Doctor Frank is preparing to draft "The Boys in the Boathouse" next month for NaNoWriMo, 50,000 words in 30 days. That's a lot of writing. Fiction or not, no great book of this era about Husky Crew may begin without acknowledging one man.
Truly this man made Dr. Frank who he is today. Along with who knows how many other men and women he influenced over his 65 years. Not long before Dik died, Dr. Frank speculated on a world without Dik. Doc wrote this in early 2000. Enjoy. Or laugh til you piss yourself like His Honor Mark "Devo" Roe. Really, he said that. And... if you don't get the jokes, you musta not been there.
Frank Emfbo Capra’s
It’s a helluva life, Dik
Cows. Shit, Dik thought, why do I hafta live amongst all these goddam cows? The eleven-year-old and his little cousin Dennis romped in the twilight outside Arlington with a couple of buddies, but the idyllic scene was lost on the skinny tough guy from this sleepy village. Living at the feet of the Cascades, his mind, as always, was elsewhere.
The night life in 1948 wasn’t much, especially for a bunch of kids too young to belly up to one of the fifteen loggers’ bars in town.
Before long, Keith Gilbertson, a hulking lad and one of Dik’s best buddies, said, “Hey, let’s tip some cows!” Shit, thought Dik. Brilliant. Another lovely night in paradise. Before he could protest, Gilby was over the fence and sprinting for the nearest bovine beauty. Dropping his shoulder for a tremendous hit, with form that would one day earn him all-league honors as a linebacker, Gilby nailed the beast a foot behind the front shoulder and laid it out like a cheap rug.
“C’mon, Lambo”, he giggled, ignoring the two-gallon cow pie decorating his face.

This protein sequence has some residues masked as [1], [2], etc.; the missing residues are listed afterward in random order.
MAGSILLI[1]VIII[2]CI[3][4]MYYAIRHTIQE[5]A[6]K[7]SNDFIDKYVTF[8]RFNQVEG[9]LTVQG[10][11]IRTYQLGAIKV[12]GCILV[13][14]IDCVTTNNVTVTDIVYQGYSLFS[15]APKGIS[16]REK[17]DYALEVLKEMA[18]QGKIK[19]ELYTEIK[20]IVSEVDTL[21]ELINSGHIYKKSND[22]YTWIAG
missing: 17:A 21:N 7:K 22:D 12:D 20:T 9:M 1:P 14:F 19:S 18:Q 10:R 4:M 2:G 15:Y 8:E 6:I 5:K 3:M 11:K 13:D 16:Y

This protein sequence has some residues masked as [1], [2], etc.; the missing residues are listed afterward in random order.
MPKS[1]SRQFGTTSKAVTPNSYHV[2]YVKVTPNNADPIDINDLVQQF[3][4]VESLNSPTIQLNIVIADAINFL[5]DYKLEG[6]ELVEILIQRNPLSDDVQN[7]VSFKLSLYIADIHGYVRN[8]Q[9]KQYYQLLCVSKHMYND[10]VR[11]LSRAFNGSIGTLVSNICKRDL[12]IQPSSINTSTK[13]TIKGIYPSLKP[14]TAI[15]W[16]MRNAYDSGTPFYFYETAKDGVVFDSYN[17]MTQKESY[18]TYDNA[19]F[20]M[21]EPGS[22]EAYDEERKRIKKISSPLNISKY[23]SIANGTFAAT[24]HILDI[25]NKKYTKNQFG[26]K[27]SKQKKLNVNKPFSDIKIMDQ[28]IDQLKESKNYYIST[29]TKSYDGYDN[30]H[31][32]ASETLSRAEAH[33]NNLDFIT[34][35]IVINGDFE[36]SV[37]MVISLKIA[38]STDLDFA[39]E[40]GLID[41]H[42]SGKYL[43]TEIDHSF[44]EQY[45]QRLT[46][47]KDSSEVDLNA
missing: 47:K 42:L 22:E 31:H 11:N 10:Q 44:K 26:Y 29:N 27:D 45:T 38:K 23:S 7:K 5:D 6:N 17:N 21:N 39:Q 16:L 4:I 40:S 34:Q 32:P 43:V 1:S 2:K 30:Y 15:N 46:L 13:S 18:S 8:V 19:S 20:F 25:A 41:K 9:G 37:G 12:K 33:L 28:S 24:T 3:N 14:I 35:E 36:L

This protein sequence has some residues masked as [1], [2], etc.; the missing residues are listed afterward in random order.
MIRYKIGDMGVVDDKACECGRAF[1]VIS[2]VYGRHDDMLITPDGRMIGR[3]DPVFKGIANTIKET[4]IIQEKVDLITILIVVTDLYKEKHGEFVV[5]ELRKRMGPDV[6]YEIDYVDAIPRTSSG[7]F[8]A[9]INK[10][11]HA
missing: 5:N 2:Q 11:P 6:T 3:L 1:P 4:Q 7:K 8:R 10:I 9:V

“Duuhhhh, OK, Gilby, whatever you say”, said Big Jim Lambright, snapping off a couple sections of barbed wire as he lumbered for their next victim.
Aw, what the hell, thought Dik. Calmly approaching the biggest, baddest beef in the pasture, Dik paused mere inches from its nasty horns. Sensing danger, the doomed creature said “…moooo?”
“You talkin’ to me, asshole?” said our hero, raising a huge right fist and coldcocking the giant with a lightning-quick blow. Enough of that crap, he thought, and headed for the road.
Out of nowhere came little Dennis, screaming like a banshee, “My turn! I’m not scared!” Of course, the noise startled his target, who leaped in the air just in time for his attacker to go sailing underneath her belly, latching an iron grip onto a teat as he passed. Screaming in agony from this invasion of her private parts, Bessie tumbled over—flattening Dennis underneath her.
“Uhhh, jeez, Dik, look, your cousin’s turning blue”, said Lambo, clueless as to how to handle an unexpected play by the other team.
“No shit, bozo”, Dik said as he leaped to the rescue. He grabbed Bess by the ear and, risking his own life, twisted and pulled with every ounce of his strength. The enraged animal wobbled clumsily to her feet and swung a vicious cloven hoof into Dik’s pre-pubescent crotch. The blow dropped the kid in a gelatinous heap but his cousin, gasping for breath, was safe.
“Goddammit, somebody get us a coupla gin and tonics”, Dik screamed at Gilby and Lambo, who at that moment began a lifelong worship of their crazed pal.
Weeks later and minus his left nut, Dik returned to his job sweeping out Harry Swetnam’s bar.
Arriving early one Sunday, he discovered the entire Arlington High football team lined up in the alley out back, and Harry handing out little baggies of pills in exchange for fistfuls of dollars.
Whoa – greenies! steroids! No wonder they’re six-time state champs, thought Dik. Harry’s beefy bald head turned crimson when he saw his young employee watching him. Shooing the buff studs down the alley, he put his arm around Dik and explained, “Old Man Lude has me over a barrel for back rent on this place, and I gotta supplement my honest revenue somehow to keep my doors open.” Dik replied, “Look, I’ll work for free to save you that money, but you gotta stop doing this. I swear to God, don’t worry, Harry, I’ll never tell”, thus creating a bond that would last a lifetime.
Watching from the doorway was an admiring little girl named Irma, who whispered, “Dik Erickson, I’ll love you til the day I die”, sticking out her tongue at little Kit Green before dashing back into the morning sunshine.